My passion for preserving started by accident 1987 when I was presented with 180kg of Early Prolific Plums, the crop from one tree in our cottage garden in Worcestershire. Bountiful harvests of damsons, apples as well as other fruit and vegetables sparked a life-long interest in making jams, jellies, marmalades, vinegar preserves and liqueurs.
Women’s Institute courses in Preservation and Judging equipped me with the skills to judge, enter and win competitions. In January 2008, I read an article by Dan Lepard about The Marmalade Awards. A photo of a previous winner encouraged me to enter. My Seville orange marmalade won its class and “Best of the Best”. Other competition success has followed, notably Fortnum and Mason’s Chutney Challenge in 2012 and the Westmorland Damson Association Jam Competition in April 2014.
When I first started preserving, sources for recipes were limited to a few books and magazines as the Internet did not exist. In 2011 I self-published First Preserves, the book I wanted back in the early days. It is a practical, beautifully illustrated, step-by-step guide to making traditional preserves with authentic recipes. I have recently published enhanced ebooks, First Preserves: Jams, First Preserves: Marmalades, First Preserves: Chutneys and Fruit Curds:Make and Bake, they all include “HowTo” videos and other features rarely found in publications. All five books have detailed help for entering competitions.
I am at the centre of a quiet revolution in preserving. Chefs and artisan producers are developing the creative potential of preserves. In recent years, a shrinking economy has stimulated home cooks to look for the best recipes and methods for preserving seasonal produce. One of the casualties of this upsurge in interest is a shift away from developing recipes that are scientifically balanced towards those that simply seek to be different. I promote the maintenance of traditional preserving methods, to produce mature chutneys, not short-keeping relishes, as well as sweet preserves, jams, jellies, and marmalades with a shelf life of at least a year, without any artificial additives. In October 2013, with the help of my MP Tessa Munt, we were successful in persuading HM Government to abandon their attempt to de-regulate the proportions of ingredients in Fruit Curds and Mincemeat, which was part of the proposed Jam and Similar Products (England) Regulations 2013.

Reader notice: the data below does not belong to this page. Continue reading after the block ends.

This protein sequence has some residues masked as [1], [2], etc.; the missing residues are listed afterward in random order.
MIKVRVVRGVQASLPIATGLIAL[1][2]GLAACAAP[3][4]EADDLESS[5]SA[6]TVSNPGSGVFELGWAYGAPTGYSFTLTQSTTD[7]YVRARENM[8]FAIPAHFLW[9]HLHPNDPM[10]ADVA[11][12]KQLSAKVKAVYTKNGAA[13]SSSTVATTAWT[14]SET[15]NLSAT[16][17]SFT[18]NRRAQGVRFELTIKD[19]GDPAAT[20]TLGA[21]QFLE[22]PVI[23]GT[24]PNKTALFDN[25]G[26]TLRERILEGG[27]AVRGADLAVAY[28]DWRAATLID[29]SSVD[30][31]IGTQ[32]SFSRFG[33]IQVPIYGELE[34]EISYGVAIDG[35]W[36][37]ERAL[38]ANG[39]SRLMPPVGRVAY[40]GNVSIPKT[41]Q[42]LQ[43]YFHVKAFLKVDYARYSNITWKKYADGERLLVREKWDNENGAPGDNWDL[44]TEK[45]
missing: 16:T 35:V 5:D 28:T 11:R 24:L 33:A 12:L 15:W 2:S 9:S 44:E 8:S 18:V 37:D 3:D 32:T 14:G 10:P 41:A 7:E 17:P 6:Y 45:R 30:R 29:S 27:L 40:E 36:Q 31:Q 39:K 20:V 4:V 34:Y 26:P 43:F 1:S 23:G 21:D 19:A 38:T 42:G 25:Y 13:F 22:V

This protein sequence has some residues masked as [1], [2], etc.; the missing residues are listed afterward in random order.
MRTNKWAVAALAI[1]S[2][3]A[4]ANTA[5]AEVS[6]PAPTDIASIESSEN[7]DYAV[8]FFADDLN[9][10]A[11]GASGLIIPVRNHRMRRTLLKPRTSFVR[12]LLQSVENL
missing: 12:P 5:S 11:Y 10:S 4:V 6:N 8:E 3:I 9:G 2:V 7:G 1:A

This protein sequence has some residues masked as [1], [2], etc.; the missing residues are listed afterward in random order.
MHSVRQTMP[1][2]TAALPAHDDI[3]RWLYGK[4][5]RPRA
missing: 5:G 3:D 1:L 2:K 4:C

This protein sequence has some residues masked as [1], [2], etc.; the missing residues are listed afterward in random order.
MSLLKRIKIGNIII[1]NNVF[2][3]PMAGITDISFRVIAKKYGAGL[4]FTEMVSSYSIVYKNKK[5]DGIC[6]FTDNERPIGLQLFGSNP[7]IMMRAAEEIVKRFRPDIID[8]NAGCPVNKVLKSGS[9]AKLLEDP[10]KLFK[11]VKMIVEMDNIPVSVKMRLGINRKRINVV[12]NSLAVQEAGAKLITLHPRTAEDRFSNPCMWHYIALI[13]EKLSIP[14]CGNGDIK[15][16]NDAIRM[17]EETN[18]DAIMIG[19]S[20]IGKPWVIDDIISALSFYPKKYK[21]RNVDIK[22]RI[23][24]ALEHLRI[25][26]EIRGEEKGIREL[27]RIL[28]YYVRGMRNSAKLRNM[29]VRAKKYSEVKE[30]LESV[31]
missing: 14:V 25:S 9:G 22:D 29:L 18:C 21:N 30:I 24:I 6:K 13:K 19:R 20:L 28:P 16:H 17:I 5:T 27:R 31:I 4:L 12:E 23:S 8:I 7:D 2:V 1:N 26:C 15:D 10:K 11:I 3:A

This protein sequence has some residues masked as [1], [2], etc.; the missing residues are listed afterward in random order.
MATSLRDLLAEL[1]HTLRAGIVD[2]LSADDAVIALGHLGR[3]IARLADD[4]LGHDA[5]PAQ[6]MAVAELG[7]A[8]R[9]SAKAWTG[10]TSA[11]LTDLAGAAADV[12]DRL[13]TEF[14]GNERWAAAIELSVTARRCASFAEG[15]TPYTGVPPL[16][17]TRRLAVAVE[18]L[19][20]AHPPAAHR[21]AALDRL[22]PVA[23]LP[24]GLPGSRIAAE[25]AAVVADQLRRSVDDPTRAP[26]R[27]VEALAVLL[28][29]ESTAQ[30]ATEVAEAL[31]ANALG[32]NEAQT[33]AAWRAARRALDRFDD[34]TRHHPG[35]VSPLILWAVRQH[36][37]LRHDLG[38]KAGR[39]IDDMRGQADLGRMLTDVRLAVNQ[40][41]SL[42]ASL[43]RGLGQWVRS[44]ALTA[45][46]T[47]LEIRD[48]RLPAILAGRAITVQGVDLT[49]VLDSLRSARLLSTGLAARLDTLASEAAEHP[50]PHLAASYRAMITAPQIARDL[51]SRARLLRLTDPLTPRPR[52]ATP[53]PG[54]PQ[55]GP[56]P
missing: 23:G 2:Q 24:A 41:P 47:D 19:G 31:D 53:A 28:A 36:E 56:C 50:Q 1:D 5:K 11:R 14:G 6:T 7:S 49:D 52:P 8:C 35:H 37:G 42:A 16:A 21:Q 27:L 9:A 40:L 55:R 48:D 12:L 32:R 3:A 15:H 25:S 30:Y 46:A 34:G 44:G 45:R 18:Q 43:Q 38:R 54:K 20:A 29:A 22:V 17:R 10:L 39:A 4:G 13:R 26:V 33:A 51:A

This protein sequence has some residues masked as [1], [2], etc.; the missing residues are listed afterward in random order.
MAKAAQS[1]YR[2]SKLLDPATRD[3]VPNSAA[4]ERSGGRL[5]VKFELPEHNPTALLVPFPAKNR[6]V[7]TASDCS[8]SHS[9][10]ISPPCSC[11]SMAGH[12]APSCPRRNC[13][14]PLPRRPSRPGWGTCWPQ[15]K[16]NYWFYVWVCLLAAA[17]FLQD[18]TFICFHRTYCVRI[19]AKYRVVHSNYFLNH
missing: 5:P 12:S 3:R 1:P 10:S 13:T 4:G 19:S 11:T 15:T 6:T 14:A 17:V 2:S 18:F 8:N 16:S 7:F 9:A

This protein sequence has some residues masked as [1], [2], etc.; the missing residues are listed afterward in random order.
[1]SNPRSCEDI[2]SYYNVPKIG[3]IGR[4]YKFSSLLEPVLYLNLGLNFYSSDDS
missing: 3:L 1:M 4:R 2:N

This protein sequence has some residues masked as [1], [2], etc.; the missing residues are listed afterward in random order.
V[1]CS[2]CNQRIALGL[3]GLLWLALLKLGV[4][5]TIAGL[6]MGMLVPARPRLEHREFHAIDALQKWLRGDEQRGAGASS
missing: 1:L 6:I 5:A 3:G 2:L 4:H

I am in demand as a tutor at cookery schools and demonstrator at food events in the UK and as a judge at international competitions. As the Jam Mistress or Vivien Lloyd, I have been featured in the Telegraph, Mail on Sunday, BBC The One Show, BBC Radio4 Food Programme, ITV Alan Titchmarsh Show, and have been interviewed on BBC Radio 2 Chris Evans and BBCSomerset Emma Britton’s Breakfast Shows.